It is (currently) illegal in Germany to call Jürgen Elsässer an anti-Semite, and by all accounts, he has very good lawyers. This article merely suggests that articles published in his magazine utilize components of anti-Semitic rhetoric. About what he is or isn’t, the reader is invited to make up her own mind.
It may very well be that in 30 years, people will point to our time as the moment when the European far right was reborn. All over the continent, nationalist populism is growing in strength. Reactionary politics are adapting to a changed cultural and political ecosystem. Old weights are being thrown off, and old ideas provided with a new face.
Instead of a hierarchy of races, fascists now talk of the value of distinct cultures. Instead of celebrating a particularist national chauvinism, they unite under the banner of European identity. And when they speak of Islam as an alien, menacing force, they often adopt the familiar vernacular of post 9/11 neoconservatism: it’s not “Blut und Boten” that needs to be defended, but our “Judeo-Christian identity.”
The abandonment of open anti-Semitism may be the best yardstick by which to measure this drive for a modernized far-right. Sincere or not, today’s neo-reactionaries have long understood that few things will disqualify them as effectively from entering the mainstream of society than anti-Semitism. Islamophobia often helps them take this leap: Geert Wilders, for example, hates immigrants, but he loves Israel. And Marine Le Pen first had to disown her father’s explicit racism and his flirtations with Holocaust-denial before she could transform his party into the major political force it is today.
In Germany and Austria, a new generation of extreme rightists has made a conscious decision to distance itself from even the most qualified identification with historical Nazism. The goal is to give ultra-nationalism a fresh start, and to make it amenable to a larger audience. But anti-Semitism is not incidental to anti-liberal European nationalism. It is a central part of it. It is probably no coincidence that in Hungary, a beacon of hope for nationalists all over Europe, anti-Semitism is, in fact, growing parallel to the strength of nationalist parties. Antisemitism may be repressed and it may be excised from official proclamations, but it will just as often resurface, even if it does so in new and modified forms.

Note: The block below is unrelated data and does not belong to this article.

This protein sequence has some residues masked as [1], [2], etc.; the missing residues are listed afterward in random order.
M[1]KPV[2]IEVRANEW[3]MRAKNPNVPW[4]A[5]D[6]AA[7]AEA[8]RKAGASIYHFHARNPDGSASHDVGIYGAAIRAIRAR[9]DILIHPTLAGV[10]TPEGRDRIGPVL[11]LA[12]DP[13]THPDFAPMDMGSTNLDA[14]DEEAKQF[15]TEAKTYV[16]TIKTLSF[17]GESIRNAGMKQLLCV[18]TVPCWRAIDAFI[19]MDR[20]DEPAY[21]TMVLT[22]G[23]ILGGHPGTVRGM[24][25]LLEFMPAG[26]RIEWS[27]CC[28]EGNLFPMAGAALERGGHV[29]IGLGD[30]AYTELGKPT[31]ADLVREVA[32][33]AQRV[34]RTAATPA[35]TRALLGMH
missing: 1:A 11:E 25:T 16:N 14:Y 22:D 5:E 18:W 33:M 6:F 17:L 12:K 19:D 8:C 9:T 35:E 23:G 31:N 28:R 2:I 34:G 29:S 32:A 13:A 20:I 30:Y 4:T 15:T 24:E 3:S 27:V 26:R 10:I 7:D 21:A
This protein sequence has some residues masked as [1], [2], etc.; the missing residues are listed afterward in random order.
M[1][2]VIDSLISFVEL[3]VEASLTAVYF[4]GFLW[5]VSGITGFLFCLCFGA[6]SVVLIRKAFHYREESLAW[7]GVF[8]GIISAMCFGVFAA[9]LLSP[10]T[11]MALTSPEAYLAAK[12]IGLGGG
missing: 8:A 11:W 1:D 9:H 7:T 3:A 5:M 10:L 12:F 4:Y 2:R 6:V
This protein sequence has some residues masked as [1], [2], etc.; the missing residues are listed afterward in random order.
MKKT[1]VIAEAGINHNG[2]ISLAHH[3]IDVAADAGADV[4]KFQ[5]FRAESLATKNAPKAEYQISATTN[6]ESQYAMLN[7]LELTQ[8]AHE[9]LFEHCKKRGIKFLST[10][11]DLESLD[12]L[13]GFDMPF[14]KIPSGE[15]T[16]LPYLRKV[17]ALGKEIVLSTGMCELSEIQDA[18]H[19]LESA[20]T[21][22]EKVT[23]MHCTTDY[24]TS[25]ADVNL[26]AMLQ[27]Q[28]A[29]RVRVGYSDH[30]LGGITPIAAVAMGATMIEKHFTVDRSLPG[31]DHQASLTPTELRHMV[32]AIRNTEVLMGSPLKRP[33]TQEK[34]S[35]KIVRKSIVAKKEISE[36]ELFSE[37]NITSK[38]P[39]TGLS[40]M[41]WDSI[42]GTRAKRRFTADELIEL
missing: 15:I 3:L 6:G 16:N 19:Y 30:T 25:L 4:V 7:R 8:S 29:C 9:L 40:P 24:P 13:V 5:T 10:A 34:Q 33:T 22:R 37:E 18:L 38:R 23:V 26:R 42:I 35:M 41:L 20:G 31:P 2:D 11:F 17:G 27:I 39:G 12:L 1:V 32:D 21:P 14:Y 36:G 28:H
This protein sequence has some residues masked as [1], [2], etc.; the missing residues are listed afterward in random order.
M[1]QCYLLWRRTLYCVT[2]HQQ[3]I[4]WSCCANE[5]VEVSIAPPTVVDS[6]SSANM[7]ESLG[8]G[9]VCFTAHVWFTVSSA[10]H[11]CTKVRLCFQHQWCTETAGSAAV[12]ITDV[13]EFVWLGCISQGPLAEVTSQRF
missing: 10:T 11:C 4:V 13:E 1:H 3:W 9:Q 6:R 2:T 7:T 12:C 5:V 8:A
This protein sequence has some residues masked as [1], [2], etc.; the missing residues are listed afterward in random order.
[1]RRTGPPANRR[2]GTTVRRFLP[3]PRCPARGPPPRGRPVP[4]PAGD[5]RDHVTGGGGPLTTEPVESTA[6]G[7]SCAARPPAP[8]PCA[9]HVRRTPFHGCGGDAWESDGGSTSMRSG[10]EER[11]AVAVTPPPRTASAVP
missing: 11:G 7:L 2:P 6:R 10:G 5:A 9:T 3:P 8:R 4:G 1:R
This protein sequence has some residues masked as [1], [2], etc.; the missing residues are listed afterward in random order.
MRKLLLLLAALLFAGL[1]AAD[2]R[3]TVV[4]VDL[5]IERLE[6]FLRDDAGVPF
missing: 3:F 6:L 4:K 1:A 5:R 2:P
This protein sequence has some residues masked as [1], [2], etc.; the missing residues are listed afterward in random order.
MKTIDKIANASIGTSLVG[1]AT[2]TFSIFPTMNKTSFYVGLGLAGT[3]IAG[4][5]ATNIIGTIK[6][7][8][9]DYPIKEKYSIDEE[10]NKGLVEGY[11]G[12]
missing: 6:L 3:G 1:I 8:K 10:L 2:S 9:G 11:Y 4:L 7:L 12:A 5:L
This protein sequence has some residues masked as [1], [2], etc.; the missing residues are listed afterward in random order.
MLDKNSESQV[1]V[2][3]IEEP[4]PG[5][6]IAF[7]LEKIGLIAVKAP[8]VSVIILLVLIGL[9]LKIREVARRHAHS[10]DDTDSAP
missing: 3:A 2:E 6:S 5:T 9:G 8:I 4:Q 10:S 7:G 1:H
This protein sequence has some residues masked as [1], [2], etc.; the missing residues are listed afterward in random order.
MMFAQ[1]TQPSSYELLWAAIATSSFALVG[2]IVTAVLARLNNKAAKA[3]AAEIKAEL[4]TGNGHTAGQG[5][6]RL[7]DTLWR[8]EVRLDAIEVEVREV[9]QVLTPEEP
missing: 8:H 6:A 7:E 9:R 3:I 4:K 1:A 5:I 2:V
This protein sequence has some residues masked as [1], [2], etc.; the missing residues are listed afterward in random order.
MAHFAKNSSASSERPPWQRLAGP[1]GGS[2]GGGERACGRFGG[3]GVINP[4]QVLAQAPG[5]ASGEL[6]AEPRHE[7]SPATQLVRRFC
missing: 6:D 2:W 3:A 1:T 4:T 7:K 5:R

As more and more people feel helpless in the face of a globalized capitalism, and disempowered by supra-national structures of governance, conspiracy theories about the secret masterplans of a shady, globalist elite have captured the imagination of millions. In these visions, faceless and parasitical financial elites are using the banking system to subjugate entire productive economies, while at the same time aiming to establish a globalized world government. The only bulwark against this agenda are independent, sovereign nation states with a strong sense of cultural identity, which alone can resist subjugation by the global power structure.